Océans en santé. Communautés en santé

Latest escape shows the need for better farmed salmon containment

July 3, 2008

VANCOUVER-- Living Oceans Society is renewing its call to transition from open net cage salmon farms into closed containment after the July 1 escape of up to 30,000 Atlantic salmon from a Marine Harvest Canada fish farm in Frederick Arm on the Mainland coast 50 km north of Campbell River. The near-harvest sized fish escaped when one of the anchors holding the pens in place apparently slipped into deeper water causing the corner of the net cage to sink for an undetermined time. The salmon farming company is currently attempting to recapture some of the escaped fish but acknowledge success will be limited.

DFO’s Atlantic Salmon Watch Program reported over 1.4 million Atlantic salmon escaped into B.C. waters between 1987 and 2002. B.C.’s Ministry of Agriculture and Lands (MAL) most recent statistics reported 64 escaped fish in 2005 and 19,000 in 2006. The numbers of escaped fish voluntarily reported by aquaculture companies in B.C. are surprisingly low. Three Norwegian corporations own 92 percent of all farms in the province and these same companies, using the same technology, record far higher levels of escaped fish in their Norwegian operations. Escaped farm salmon have already been found in more than 80 B.C. river systems and populations of feral juvenile Atlantic salmon have been discovered at three locations in B.C.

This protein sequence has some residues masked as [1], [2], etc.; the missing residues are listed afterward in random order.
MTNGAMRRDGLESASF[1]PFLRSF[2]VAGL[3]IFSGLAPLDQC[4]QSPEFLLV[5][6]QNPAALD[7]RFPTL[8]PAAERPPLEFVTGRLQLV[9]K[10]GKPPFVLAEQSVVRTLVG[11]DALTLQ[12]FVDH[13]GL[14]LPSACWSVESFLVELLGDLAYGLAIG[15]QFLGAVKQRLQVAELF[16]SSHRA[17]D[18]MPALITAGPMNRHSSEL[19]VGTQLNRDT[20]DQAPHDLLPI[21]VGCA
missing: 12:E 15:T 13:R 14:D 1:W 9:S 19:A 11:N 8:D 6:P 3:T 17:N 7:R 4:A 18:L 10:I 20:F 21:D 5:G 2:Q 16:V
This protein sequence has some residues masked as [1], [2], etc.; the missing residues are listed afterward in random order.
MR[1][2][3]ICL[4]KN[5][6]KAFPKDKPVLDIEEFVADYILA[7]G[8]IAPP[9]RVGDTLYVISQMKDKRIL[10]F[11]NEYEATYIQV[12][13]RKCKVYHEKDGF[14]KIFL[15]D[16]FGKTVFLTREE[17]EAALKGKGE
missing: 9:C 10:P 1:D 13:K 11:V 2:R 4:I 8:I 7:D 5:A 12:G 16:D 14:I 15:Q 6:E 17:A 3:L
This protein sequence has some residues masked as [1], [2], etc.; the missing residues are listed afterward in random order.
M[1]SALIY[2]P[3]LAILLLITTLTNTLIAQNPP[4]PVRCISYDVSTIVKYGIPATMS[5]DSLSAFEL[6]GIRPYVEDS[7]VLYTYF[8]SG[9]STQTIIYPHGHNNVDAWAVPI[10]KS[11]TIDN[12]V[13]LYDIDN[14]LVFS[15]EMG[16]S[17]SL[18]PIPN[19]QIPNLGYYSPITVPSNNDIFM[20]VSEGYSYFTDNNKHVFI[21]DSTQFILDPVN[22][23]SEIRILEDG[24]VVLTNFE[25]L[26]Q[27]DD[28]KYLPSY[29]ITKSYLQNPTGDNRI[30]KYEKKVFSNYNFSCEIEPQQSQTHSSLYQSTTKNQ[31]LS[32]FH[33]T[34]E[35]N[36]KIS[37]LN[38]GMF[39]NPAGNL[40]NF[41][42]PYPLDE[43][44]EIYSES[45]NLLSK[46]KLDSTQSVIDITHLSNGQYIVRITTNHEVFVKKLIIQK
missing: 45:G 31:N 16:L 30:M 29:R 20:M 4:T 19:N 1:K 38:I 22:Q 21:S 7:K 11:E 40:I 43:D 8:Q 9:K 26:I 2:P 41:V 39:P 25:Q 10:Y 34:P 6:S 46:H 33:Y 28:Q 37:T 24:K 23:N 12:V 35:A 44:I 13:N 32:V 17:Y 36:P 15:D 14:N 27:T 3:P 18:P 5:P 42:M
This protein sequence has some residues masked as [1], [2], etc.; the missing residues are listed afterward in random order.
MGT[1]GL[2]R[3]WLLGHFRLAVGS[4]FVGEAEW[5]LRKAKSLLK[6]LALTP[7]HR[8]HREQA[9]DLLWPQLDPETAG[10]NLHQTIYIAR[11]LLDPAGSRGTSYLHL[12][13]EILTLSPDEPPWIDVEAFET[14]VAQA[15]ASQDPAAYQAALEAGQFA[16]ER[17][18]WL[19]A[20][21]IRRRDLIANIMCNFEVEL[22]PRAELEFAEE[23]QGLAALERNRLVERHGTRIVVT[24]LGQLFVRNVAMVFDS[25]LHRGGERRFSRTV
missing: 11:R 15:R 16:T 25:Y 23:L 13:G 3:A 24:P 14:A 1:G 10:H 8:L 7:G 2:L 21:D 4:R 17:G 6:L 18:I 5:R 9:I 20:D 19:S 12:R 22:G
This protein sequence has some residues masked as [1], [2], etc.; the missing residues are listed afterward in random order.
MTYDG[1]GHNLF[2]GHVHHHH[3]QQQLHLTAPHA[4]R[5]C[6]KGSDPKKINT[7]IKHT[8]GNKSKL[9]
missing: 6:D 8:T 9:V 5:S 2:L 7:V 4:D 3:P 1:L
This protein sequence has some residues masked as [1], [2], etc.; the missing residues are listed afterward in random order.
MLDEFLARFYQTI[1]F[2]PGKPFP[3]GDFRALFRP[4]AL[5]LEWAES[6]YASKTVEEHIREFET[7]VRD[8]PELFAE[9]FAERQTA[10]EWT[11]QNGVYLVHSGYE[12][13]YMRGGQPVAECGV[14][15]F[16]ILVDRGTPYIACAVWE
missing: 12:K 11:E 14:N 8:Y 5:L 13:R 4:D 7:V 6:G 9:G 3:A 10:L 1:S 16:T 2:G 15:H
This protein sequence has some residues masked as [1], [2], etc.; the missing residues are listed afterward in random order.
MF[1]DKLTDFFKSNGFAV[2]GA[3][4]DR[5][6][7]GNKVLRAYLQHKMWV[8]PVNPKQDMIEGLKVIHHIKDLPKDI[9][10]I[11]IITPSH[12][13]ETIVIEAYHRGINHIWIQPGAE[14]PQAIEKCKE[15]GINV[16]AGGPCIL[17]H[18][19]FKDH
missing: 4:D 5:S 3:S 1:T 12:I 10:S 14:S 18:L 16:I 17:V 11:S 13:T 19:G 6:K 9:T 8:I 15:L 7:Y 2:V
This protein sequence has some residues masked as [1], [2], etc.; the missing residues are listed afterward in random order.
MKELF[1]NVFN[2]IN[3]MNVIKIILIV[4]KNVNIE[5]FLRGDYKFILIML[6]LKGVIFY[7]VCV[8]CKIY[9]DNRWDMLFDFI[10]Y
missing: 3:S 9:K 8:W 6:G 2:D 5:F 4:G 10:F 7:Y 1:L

“The B.C. government can’t continue to put our wild salmon and marine ecosystem at risk by pretending that they are addressing the problems of open net cage salmon farming with tighter regulations,” said Catherine Stewart, Living Oceans Society’s Salmon Farming Campaign Manager. “This latest escape is another example of the need for a better system for farming salmon and not another band-aid. We believe that closed containment systems can be that better mousetrap and we are calling on Minister Hagen and the provincial government to lead the way.”

Living Oceans Society and its allies in the Coastal Alliance for Aquaculture Reform (CAAR) are currently working with Marine Harvest Canada to develop an assessment tool that includes both environmental and economic considerations of a commercial scale closed containment pilot.  

“We have already convinced Marine Harvest to join us in asking the B.C. government to make a financial commitment to closed containment trials,” Stewart said. “We are eagerly awaiting a response from Victoria.”

Living Oceans Society and CAAR continue to urge the provincial government to introduce a closed containment innovation and development fund of $10 million that will support a “made in B.C.” solution to the problems with open net cage salmon farming. Those problems include not just farmed salmon escapes, but also disease and pathogen transfer between wild and farmed fish populations, sea lice infestations of wild migrating juvenile salmon and untreated wastes from open net cage farms that are currently discharged directly into the marine environment.



Catherine Stewart, Cell: 604-916-6722